Mobile applications in general and mobile applications for agricultural and rural development (m-ARD apps) in particular hold significant potential for advancing development. Though there have been many studies on the mobile revolution, there is a lack of systematic trend analyses, in-depth case studies, and assessments of experiences with m-ARD apps in developing countries. Thus this report examines their development impact, ecosystems, and business models to provide an analytical framework for policymakers and development practitioners.
This publication, the first of South Asia Department’s South-South learning series, aims to showcase lessons, replicable practices, and other insights which development practitioners can learn from, and apply in, the context of their respective countries. Projects discussed here represent various sectors such as energy, urban development, transport, information and communications technology (ICT), irrigation, and disaster risk reduction.
From 2007 up until early 2011 Spider supported various gender-focused initiatives that sought to uplift women particularly in the rural regions of the global south. This report offers an analysis of the impact on the lives of the women that participated in the projects. The publication covers five different projects carried out in six different locations.
Despite the fact that much remains to be explored in terms of the role and potential of ICTs within the climate change field, the analysis conducted here sheds light on key conceptual foundations that help better understand the complex linkages that exist within vulnerable livelihood systems, and that ultimately determine the role of digital technologies in achieving development outcomes amidst an uncertain climatic future.
The Asian Development Bank has been part of searching for better development solutions and innovative approaches using ICT and experiencing the challenges of realities in implementation.This paper selectively takes stock of ADB initiatives across sectors, countries, and regions to share their experiences.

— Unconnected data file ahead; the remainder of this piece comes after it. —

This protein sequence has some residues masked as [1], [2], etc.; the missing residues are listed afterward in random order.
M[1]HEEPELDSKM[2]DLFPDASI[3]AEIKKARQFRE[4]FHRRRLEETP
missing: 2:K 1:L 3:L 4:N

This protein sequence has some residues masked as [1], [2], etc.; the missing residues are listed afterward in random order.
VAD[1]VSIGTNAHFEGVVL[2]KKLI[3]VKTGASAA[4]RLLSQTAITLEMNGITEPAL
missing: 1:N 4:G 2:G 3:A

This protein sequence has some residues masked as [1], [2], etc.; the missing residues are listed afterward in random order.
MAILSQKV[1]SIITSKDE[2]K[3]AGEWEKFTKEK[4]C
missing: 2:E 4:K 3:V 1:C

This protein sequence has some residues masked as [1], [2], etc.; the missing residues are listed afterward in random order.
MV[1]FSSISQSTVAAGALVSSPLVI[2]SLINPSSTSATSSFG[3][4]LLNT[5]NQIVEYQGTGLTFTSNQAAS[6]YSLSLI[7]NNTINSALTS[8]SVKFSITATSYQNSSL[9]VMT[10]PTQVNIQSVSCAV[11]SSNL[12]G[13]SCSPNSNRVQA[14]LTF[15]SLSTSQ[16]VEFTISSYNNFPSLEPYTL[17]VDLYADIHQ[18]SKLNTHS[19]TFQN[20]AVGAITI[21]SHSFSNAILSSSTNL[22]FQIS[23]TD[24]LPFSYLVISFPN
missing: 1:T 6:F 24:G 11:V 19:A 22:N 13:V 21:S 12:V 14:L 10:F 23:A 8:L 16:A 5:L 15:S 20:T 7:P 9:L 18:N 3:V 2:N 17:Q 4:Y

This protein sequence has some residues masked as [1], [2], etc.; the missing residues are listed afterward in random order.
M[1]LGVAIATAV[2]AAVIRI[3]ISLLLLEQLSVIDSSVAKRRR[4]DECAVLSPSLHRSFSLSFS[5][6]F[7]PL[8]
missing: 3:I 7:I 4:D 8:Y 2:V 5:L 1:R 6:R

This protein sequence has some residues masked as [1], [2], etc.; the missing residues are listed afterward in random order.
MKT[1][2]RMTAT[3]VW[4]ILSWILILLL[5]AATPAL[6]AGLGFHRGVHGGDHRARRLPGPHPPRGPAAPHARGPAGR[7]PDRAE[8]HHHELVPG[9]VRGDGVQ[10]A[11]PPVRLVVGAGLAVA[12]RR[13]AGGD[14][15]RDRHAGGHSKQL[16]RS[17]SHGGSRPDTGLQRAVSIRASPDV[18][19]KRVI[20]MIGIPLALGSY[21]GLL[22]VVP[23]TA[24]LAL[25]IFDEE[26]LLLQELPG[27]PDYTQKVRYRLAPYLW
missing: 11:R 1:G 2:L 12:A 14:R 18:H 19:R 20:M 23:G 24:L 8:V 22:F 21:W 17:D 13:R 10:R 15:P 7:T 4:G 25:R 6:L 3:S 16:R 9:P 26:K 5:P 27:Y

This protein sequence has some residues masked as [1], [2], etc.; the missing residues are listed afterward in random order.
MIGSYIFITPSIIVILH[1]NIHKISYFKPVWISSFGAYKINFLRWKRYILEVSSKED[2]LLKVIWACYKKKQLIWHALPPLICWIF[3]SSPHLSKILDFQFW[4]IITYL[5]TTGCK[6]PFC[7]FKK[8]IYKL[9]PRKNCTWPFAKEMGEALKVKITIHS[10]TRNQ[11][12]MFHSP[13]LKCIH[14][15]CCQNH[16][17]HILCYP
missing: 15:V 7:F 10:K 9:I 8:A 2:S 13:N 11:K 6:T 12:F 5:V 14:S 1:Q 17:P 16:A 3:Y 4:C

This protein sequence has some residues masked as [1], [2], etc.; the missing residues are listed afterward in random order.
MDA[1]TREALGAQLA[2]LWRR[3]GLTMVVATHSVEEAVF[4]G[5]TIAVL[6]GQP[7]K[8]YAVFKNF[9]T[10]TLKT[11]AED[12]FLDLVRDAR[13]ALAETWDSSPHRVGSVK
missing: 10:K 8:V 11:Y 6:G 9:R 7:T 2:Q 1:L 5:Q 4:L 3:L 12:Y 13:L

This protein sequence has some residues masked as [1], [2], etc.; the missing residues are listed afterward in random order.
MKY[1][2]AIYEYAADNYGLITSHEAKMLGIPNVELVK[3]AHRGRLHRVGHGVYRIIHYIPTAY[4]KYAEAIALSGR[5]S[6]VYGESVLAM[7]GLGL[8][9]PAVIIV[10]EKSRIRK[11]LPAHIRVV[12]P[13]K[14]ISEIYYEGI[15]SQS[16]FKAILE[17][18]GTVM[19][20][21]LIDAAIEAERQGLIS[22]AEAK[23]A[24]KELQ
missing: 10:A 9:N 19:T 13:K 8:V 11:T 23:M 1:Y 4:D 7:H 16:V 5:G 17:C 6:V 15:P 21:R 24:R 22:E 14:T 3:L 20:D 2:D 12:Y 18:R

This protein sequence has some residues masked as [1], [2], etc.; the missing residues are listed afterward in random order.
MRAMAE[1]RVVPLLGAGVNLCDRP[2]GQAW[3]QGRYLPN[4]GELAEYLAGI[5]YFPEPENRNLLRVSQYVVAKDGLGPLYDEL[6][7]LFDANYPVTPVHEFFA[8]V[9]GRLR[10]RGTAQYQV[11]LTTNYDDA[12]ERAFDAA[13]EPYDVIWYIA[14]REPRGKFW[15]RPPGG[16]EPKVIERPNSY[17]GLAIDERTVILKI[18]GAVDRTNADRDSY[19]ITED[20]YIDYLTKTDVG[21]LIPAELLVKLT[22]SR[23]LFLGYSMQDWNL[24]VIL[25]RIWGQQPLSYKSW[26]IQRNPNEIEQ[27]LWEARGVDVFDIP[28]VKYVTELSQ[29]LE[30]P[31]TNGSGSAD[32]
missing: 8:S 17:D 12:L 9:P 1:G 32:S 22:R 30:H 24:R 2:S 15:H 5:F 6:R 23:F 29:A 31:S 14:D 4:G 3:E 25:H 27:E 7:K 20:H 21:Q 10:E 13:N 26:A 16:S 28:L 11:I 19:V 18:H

The Adi tribal community inhabit the Siang river valley and foothills of the Eastern Himalayas of NorthEast India. Most farmers are smallholders, and practice jhum (slashandburn) cultivation. Together with difficult mountainous terrain, regular natural calamities, irregular monsoon rainfall, etc., this means agriculture is only for subsistence. 40 per cent of the population lives below the poverty line and agricultural productivity has been among the lowest in India.
The Role of Information and Communication Technologies for Community-Based Adaptation to Climate Change
Higher frequency and diffusion of climate fluctuations are likely to produce more severe and frequent droughts and floods, which are the main causes of short-term fluctuations in food production in semiarid and sub-humid areas. Taking this into account, it is crucial to identify information and communication systems that the farmers need in order to cope with the new conditions. This paper aims to provide more information and knowledge on the role of information and communication technologies for community-based adaptation to climate change.
The objective of this study is to provide an overview of the current trend in m-Agri Apps development and to answer the question of how to improve information provisioning to smallholder farmers. It also aims to translate this knowledge into success factors, weaknesses, and opportunities for global cooperation and explore ways to share expertise on entrepreneurship in the domain of agro, food and ICT, and to identify possibilities to catalyse the development of mobile applications in smallholder agriculture.
Mobile Phones and Rural Livelihoods: Diffusion, Uses, and Perceived Impacts Among Farmers in Rural Uganda
To successfully use mobile phones to aid development efforts, understanding the impact of the social structure on mobile phone adoption, uses, perceived impacts, and reinvention of uses is invaluable. Interviews were conducted with 90 mobile phone-owning holders of small- to medium-sized farms—50 women and 40 men—actively involved in agricultural development-based farm groups in Kamuli District, Uganda. Respondents indicated use of the mobile phone for coordinating access to agricultural inputs, market information, to monitor ªnancial transactions, and to consult with agricultural experts.
This study was developed to assist development practitioners in assessment and selection of information and communication technology (ICT) applications for monitoring and evaluation in rural projects, specifically in agriculture and forestry, with an emphasis on mobile technology for data collection. Particularly in highly decentralized projects, data collection can be challenging, and the large number of options and specific project needs makes selecting technology a challenge.